# What Is Kurtosis? | Definition, Examples & Formula

Kurtosis is a statistical measure used to describe the degree to which scores cluster in the tails or the peak of a frequency distribution.

The peak is the tallest part of the distribution, and the tails are the ends of the distribution.

There are three types of kurtosis: mesokurtic, leptokurtic, and platykurtic.

• Mesokurtic: Distributions that are moderate in breadth and curves with a medium peaked height.
• Leptokurtic: More values in the distribution tails and more values close to the mean (i.e., sharply peaked with heavy tails)
• Platykurtic: Fewer values in the tails and fewer values close to the mean (i.e., the curve has a flat peak and has more dispersed scores with lighter tails).

## Normal kurtosis

When kurtosis is equal to 3, the distribution is mesokurtic.

This means the kurtosis is the same as the normal distribution; it is mesokurtic (medium peak).

The kurtosis of a mesokurtic distribution is neither high nor low; rather, it is considered to be a baseline for the two other classifications.

## When kurtosis is zero

When kurtosis is equal to 0, the distribution is platykurtic.

A platykurtic distribution is flatter (less peaked) when compared with the normal distribution, with fewer values in its shorter (i.e., lighter and thinner) tails.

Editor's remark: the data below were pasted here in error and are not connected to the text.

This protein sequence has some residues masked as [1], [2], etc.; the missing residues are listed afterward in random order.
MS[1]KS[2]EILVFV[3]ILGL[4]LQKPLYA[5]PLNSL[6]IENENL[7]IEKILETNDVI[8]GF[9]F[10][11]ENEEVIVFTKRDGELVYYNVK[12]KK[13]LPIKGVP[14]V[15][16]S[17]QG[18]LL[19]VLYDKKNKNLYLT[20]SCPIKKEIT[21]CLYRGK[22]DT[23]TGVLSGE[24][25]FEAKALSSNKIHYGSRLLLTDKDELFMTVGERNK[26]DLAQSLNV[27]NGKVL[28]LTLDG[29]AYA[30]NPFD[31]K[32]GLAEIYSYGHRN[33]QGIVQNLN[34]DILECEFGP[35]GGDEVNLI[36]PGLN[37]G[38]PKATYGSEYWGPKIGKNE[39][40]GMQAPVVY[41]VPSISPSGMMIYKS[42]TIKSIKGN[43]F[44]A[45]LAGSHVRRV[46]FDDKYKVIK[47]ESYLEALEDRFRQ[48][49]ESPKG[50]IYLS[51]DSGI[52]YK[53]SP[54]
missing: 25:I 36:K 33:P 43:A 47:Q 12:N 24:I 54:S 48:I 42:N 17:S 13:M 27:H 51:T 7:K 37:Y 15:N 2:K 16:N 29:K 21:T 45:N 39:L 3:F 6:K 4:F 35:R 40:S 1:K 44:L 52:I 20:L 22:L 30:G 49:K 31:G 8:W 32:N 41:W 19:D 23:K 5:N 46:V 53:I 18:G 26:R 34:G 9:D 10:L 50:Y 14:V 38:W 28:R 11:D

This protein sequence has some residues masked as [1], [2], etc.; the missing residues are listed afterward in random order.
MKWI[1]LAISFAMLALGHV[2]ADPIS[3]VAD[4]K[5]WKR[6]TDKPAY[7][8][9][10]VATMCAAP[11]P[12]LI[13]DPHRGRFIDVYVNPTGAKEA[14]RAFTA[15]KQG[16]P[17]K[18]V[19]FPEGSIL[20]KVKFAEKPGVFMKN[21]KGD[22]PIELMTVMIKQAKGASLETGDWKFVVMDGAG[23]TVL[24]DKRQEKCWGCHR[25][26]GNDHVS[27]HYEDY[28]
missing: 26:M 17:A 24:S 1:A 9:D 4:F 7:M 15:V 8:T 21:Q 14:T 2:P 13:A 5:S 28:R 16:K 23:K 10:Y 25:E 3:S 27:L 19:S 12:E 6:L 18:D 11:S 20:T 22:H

## Negative kurtosis

Negative excess values of kurtosis (<3) indicate that the distribution is flat and has thin tails. Platykurtic distributions have negative kurtosis values.

A platykurtic distribution is flatter (less peaked) when compared with the normal distribution, with fewer values in its shorter (i.e., lighter and thinner) tails.

## Positive kurtosis

Positive excess values of kurtosis (> 3) indicate that distribution is peaked and possesses thick tails. Leptokurtic distributions have positive kurtosis values.

A leptokurtic distribution has a higher peak (thin bell) and taller (i.e., fatter and heavy) tails than a normal distribution.

An extreme positive kurtosis indicates a distribution where more of the values are located in the tails of the distribution rather than around the mean.

Olivia Guy-Evans

BSc (Hons), Psychology, MSc, Psychology of Education

Associate Editor for Simply Psychology

Olivia Guy-Evans is a writer and associate editor for Simply Psychology. She has previously worked in healthcare and educational sectors.

Saul Mcleod, PhD

Educator, Researcher

BSc (Hons) Psychology, MRes, PhD, University of Manchester

Saul Mcleod, Ph.D., is a qualified psychology teacher with over 18 years experience of working in further and higher education.